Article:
Japan’s population has been edging towards a higher proportion of elderly people. It creates a shortage of caregivers for the elderly. This problem had driven the country into exploring the Robotics industry in search of a solution to help compensate.
Whether it is Japan, the US or other developing nations with aging populations, robots are expected to play a role in elderly care and helping us age in place. They could incorporate the features of current medical alert systems, and help to lift up the fallen senior even before human first responders arrive. The capabilities of this robotic bear certainly shed light on what could be available to the mass market in another 7 to 10 years.
A new robotic teddy bear has been developed by Dr. Toshiharu Mukai, leader of the Robot Sensor Systems Research Team. He had previously started the project at RIKEN-SRK Collaboration Center for Human-Interactive Robot Research in Nagoya but is now at Meijo University since March 2015.
The scientist hopes that this project will solve their country’s shortage of caregivers for the elderly. The research institute had introduced ROBEAR, the third generation of the robot bears. The first two, being Riken’s Robot for Interactive Body Assistance or RIBA (2009) and RIBA-II (2011) respectively, weighs around 507 lbs, making the latest ROBEAR distinctively lighter at just 308 lbs.
Being more lightweight than its predecessors, ROBEAR avoids falling over despite intense tasks. This is made possible by using its retractable legs that also extends when necessary. The said legs allow the robot to navigate through narrow spaces like doorways.
ROBEAR includes a few features that makes it as gentle as a real human caregiver. For its joints to have quick and precise movements, low gear ratio actuator units were installed. This allows backdrivability, a feedback mechanism that helps allow softer movements. It includes tactile sensors entirely made of rubber, which ensures that the robots perform their tasks without endangering the patients.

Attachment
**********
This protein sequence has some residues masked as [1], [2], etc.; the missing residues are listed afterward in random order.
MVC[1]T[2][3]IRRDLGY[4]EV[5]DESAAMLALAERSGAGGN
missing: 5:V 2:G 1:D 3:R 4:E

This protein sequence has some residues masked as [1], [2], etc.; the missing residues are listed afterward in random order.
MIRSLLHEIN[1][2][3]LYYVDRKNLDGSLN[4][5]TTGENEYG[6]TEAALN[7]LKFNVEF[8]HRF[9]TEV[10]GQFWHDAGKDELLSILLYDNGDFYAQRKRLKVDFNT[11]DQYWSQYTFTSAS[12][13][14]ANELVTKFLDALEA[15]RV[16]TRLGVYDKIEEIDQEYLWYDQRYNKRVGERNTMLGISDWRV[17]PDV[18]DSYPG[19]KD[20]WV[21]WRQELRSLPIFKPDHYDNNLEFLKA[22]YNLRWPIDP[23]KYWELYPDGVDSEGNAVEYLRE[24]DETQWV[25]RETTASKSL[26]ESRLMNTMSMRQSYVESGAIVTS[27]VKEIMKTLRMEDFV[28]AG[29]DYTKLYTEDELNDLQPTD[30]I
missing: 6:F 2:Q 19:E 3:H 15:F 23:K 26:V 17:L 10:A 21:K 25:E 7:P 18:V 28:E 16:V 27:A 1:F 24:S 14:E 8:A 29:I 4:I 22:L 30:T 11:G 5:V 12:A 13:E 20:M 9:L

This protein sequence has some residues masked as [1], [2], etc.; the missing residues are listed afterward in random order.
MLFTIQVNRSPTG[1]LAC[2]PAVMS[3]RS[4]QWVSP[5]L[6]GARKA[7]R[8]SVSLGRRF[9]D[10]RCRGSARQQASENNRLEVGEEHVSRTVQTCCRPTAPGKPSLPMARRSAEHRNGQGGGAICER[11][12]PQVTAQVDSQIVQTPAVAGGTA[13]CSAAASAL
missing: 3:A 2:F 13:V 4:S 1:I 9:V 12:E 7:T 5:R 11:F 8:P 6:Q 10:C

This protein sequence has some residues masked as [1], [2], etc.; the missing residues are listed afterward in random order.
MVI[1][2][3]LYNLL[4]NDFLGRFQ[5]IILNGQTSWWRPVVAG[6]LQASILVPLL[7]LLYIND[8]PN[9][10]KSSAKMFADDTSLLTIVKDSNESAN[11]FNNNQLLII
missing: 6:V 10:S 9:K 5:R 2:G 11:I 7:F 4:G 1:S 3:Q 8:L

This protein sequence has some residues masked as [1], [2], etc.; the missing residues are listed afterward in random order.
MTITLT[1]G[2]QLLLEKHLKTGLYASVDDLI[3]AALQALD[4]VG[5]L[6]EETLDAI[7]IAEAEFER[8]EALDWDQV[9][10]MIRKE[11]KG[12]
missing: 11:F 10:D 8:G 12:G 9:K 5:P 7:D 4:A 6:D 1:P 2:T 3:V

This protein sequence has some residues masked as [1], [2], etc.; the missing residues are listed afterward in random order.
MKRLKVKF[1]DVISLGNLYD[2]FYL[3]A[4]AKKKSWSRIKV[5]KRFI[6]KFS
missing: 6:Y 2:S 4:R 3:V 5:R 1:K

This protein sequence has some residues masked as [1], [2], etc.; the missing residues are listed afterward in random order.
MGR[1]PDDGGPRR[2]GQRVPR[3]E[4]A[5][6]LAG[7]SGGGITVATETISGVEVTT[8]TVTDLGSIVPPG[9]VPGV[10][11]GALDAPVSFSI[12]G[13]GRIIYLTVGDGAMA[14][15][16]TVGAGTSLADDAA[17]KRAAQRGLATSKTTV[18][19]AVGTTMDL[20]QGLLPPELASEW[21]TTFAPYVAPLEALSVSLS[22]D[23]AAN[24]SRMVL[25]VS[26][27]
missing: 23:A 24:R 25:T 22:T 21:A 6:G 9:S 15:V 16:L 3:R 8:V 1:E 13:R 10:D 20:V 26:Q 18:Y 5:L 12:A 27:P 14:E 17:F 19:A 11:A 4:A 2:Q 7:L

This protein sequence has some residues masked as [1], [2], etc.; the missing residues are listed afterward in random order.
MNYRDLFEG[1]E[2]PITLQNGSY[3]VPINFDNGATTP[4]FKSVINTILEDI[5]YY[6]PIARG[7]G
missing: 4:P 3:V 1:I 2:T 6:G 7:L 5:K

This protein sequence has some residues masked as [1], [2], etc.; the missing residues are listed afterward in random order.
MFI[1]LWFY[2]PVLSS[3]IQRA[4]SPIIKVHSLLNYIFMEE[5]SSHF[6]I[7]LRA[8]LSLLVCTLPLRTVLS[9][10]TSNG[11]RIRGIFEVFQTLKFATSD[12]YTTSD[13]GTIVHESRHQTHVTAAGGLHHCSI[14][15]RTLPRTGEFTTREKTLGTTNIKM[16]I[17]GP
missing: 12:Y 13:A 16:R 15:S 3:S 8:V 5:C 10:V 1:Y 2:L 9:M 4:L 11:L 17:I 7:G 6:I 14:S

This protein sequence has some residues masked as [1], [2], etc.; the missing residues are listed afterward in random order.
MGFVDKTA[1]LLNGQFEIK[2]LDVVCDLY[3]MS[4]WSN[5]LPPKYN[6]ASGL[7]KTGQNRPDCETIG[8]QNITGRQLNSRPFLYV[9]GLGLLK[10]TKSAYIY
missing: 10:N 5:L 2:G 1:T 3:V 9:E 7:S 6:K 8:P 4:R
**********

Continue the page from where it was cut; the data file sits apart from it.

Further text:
Scientists believe that developing ROBEAR will boost the research on care-giving robots as they needed a new approach to the said industry.
The robotic teddy bear is programmed to provide assistance to patients trying to rise from a chair. They can also lift up immobilized patients and transfer them from a bed into a wheelchair. These tasks are tiring for the care-giving personnel as they do this for about 40 times per day and it usually gives them a considerable amount of lower back pain.
Once the Robotic Teddy Bear is released and deployed to care-giving facilities, it’ll be relieving the burden from the caregivers. Although a human caregiver is still needed to guide ROBEAR, it will still be a big help in improving the elderly people’s lives. Dr. Mukai hopes to provide capable and practical care-giving robots who are both powerful and gentle for the aging population of Japan.
Meanwhile, other developments in robots that can help seniors age in place are proceeding in other countries besides Japan. Check out this medical alert robot video to catch another glimpse into the future of robotics and elderly care.
Toy manufacturer Hasbro introduced their companion cat robot in 2015. This is as a way for seniors to enjoy the fun of having a pet experience at home, even if they are no longer able to take care of live animals.